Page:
The product is a chain of amino acids that regulates and stimulates certain activities of the body's immune system. The company believes the product can be used to strengthen the immune system of patients undergoing chemotherapy and can assist the body's defenses against some forms of cancer.

According to the company, a clinical trial exemption certificate in the United Kingdom is expected "shortly." Interleukin-2 then intends to establish a manufacturing facility in Britain that will be capable of producing enough of its product to treat up to 20,000 patients a year by the end of 1987.

"In line with the results achieved at St. Thomas' and our manufacturing plans in the U.K., by the end of 1987, we expect to post an operating profit on the sale of our clinical trial material," De Clara said.

C3 Inc., the manufacturer of mini- and microcomputers in Reston, received its third Air Force contract this year, bringing future revenue on existing contracts to $228 million.

The latest $8.5 million contract calls for the installation and maintenance of 1,226 hand-held computer terminals that will be used by the Air Force to keep track of inventory and cargo at 78 bases around the world.

The portable terminals, called Source Data Capture Terminal Systems, transmit information by radio frequency to a central Honeywell Inc. computer system. C3 will integrate software and provide training for the system.

Earlier this year, C3 obtained contracts to provide 150 advanced graphics terminals for the Strategic Air Command and an automatic digital network for the Air Force.

Systematics General Corp. of Sterling, Va., received a contract from a division of Gould Inc. of Florida to develop and manufacture security equipment to be used by the U.S. government.

The equipment, referred to as Tempest equipment, is used by the U.S. Security Program to keep electronic equipment from sending signals that could be detected by someone unauthorized for top-secret information.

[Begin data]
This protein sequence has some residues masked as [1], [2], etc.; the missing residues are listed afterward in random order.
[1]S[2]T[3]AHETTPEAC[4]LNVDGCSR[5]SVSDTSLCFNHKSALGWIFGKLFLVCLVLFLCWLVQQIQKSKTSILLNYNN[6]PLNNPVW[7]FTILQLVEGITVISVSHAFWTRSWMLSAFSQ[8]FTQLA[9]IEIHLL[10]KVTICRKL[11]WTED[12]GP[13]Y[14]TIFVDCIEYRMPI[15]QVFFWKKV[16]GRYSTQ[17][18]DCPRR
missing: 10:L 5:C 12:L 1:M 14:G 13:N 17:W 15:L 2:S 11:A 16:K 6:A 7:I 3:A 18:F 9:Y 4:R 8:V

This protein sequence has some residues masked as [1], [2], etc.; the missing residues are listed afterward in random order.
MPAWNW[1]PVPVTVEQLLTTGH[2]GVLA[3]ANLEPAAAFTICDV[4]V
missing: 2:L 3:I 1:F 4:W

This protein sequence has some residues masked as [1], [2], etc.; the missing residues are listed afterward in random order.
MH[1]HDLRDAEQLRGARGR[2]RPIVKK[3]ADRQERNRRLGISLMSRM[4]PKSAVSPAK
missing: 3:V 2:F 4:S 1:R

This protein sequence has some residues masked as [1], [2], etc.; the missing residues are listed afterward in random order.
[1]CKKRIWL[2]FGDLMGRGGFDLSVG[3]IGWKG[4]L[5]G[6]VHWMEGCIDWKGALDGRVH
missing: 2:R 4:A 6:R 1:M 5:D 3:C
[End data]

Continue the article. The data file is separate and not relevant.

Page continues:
SGC will develop and manufacture at least 50 Tempest equipment racks, printers and related equipment. The equipment will be used as a support system to Gould's Tempest-qualified computer system and will hold various electronic devices.

Gould has an option to purchase up to 100 more of each Tempest unit, bringing total potential contract value to $4.5 million.

Investors Savings & Loan Association of Richmond said the shareholders of Citizens Savings & Loan, also of Richmond, approved the merger of Citizens into Investors.

Approximately 97 percent of Citizen's shares were voted in favor of the merger, which is expected to be completed once federal and state regulatory approvals are obtained.

Investors said it hopes to complete the merger by July. Investors will pay $18.25 a share for each of the 1.11 million Citizen common shares outstanding.

The Federal National Mortgage Association will offer $500 million in 9 percent coupon mortgage-backed securities backed by FHA-insured and VA-guaranteed seven- to eight-year seasoned loans for the corporations mortage portfolio.

The offering, to be placed June 3, is a part of the $10 billion sale of home mortgages announced by Fannie Mae April 30.

The securities will be available to the public in minimum amounts of $25,000 through an 18-member nationwide selling group of securities dealers. The securities will have an issue date of June 1 and settlement will be on June 23. The securities will be issued in book-entry form through the Federal Reserve Bank of New York.